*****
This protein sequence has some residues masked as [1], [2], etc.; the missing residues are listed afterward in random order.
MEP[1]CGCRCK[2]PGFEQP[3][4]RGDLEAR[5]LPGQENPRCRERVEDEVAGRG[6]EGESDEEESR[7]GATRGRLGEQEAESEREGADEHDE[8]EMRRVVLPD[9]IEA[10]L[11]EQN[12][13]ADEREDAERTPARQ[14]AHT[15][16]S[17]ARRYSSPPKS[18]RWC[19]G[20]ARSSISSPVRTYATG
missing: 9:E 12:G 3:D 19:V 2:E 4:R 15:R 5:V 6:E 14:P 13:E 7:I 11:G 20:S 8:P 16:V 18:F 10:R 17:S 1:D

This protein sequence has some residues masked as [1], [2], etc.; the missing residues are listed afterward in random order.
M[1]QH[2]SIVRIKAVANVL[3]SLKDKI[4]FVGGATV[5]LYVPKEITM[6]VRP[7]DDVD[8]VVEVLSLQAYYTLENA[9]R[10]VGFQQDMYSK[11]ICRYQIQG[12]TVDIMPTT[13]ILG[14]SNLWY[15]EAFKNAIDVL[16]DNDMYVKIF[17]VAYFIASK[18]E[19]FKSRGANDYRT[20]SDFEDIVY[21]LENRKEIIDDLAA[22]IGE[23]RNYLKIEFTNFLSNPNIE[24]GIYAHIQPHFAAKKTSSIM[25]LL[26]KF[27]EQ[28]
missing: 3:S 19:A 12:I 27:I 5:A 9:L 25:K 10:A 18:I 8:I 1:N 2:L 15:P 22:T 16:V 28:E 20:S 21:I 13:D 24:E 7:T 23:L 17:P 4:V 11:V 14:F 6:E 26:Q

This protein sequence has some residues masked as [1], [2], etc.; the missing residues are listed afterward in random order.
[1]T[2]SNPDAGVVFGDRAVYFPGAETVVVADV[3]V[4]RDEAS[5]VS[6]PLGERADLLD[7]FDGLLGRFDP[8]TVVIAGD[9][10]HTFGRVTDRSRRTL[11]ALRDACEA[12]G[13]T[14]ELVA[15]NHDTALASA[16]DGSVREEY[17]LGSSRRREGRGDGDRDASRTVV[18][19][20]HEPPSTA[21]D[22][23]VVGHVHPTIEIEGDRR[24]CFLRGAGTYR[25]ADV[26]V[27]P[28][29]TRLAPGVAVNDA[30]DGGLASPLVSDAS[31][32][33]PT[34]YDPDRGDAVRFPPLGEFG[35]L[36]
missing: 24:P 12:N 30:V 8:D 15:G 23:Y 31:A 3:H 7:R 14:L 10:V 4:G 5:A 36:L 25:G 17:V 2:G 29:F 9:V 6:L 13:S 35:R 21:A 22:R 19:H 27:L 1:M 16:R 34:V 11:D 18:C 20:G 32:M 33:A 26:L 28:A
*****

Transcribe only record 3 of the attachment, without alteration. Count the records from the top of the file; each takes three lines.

This protein sequence has some residues masked as [1], [2], etc.; the missing residues are listed afterward in random order.
[1]T[2]SNPDAGVVFGDRAVYFPGAETVVVADV[3]V[4]RDEAS[5]VS[6]PLGERADLLD[7]FDGLLGRFDP[8]TVVIAGD[9][10]HTFGRVTDRSRRTL[11]ALRDACEA[12]G[13]T[14]ELVA[15]NHDTALASA[16]DGSVREEY[17]LGSSRRREGRGDGDRDASRTVV[18][19][20]HEPPSTA[21]D[22][23]VVGHVHPTIEIEGDRR[24]CFLRGAGTYR[25]ADV[26]V[27]P[28][29]TRLAPGVAVNDA[30]DGGLASPLVSDAS[31][32][33]PT[34]YDPDRGDAVRFPPLGEFG[35]L[36]
missing: 24:P 12:N 30:V 8:D 15:G 23:Y 31:A 3:H 7:R 14:L 10:V 4:G 5:A 36:L 25:G 17:V 2:G 29:F 9:V 6:L 13:S 35:R 21:A 22:R 19:H 27:L 1:M 16:R 34:V 11:D 18:C 20:G 32:M 33:A 26:L 28:A